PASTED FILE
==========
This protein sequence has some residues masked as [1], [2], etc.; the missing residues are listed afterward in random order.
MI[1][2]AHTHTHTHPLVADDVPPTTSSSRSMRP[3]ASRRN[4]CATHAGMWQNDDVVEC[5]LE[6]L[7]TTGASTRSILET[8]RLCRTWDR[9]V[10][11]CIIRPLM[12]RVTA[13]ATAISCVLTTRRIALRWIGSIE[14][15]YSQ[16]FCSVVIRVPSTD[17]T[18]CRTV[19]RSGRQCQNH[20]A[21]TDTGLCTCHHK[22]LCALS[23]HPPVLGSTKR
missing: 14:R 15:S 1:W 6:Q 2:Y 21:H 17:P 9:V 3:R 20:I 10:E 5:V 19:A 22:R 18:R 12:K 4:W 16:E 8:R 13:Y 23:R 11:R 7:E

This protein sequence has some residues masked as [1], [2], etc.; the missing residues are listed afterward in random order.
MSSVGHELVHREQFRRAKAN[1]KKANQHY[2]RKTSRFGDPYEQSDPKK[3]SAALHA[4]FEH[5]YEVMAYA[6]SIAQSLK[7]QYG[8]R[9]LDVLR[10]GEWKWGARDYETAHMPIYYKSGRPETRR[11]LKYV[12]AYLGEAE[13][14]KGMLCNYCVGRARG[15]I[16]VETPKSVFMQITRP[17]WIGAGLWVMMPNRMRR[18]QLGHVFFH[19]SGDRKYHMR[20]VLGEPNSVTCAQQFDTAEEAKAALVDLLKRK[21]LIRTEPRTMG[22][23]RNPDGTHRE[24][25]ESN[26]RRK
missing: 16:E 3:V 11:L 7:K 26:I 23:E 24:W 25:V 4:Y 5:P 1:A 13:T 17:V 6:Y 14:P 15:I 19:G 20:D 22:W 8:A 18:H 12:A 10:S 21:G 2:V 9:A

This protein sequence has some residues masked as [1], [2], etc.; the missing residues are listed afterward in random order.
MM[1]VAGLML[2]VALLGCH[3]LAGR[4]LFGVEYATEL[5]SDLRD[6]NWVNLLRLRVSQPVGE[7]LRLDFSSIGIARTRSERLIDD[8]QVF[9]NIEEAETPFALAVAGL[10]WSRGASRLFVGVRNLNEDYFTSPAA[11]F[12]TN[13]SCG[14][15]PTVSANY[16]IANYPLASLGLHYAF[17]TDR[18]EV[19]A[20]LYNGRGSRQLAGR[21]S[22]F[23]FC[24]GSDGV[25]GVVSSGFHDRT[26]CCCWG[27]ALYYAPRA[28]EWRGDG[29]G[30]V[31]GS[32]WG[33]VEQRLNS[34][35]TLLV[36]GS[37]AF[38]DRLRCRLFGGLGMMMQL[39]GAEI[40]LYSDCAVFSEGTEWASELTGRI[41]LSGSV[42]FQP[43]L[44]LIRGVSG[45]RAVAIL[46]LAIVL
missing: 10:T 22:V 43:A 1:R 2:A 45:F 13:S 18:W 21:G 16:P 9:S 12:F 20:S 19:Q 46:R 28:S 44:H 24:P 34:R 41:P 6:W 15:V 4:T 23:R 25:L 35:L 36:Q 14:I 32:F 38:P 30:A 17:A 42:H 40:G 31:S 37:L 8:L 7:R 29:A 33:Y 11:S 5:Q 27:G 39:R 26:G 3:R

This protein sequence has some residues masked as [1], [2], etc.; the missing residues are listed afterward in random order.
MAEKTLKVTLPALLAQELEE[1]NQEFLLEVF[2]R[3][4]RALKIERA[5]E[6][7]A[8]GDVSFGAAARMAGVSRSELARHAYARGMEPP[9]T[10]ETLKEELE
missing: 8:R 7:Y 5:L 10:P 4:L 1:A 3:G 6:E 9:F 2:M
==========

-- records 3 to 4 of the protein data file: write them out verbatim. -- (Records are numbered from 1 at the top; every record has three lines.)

This protein sequence has some residues masked as [1], [2], etc.; the missing residues are listed afterward in random order.
MM[1]VAGLML[2]VALLGCH[3]LAGR[4]LFGVEYATEL[5]SDLRD[6]NWVNLLRLRVSQPVGE[7]LRLDFSSIGIARTRSERLIDD[8]QVF[9]NIEEAETPFALAVAGL[10]WSRGASRLFVGVRNLNEDYFTSPAA[11]F[12]TN[13]SCG[14][15]PTVSANY[16]IANYPLASLGLHYAF[17]TDR[18]EV[19]A[20]LYNGRGSRQLAGR[21]S[22]F[23]FC[24]GSDGV[25]GVVSSGFHDRT[26]CCCWG[27]ALYYAPRA[28]EWRGDG[29]G[30]V[31]GS[32]WG[33]VEQRLNS[34][35]TLLV[36]GS[37]AF[38]DRLRCRLFGGLGMMMQL[39]GAEI[40]LYSDCAVFSEGTEWASELTGRI[41]LSGSV[42]FQP[43]L[44]LIRGVSG[45]RAVAIL[46]LAIVL
missing: 10:T 22:V 43:A 1:R 2:A 45:F 13:S 18:W 21:G 16:P 9:S 12:F 20:S 19:Q 46:R 28:S 44:H 24:P 34:R 41:P 6:W 15:V 4:T 23:R 25:L 35:L 36:Q 14:I 32:F 38:P 30:A 17:A 42:H 40:G 31:S 37:L 8:L 7:R 29:A 33:Y 11:S 5:Q 27:G 39:R 26:G 3:R

This protein sequence has some residues masked as [1], [2], etc.; the missing residues are listed afterward in random order.
MAEKTLKVTLPALLAQELEE[1]NQEFLLEVF[2]R[3][4]RALKIERA[5]E[6][7]A[8]GDVSFGAAARMAGVSRSELARHAYARGMEPP[9]T[10]ETLKEELE
missing: 8:R 7:Y 5:L 10:P 4:L 1:A 3:G 6:E 9:F 2:M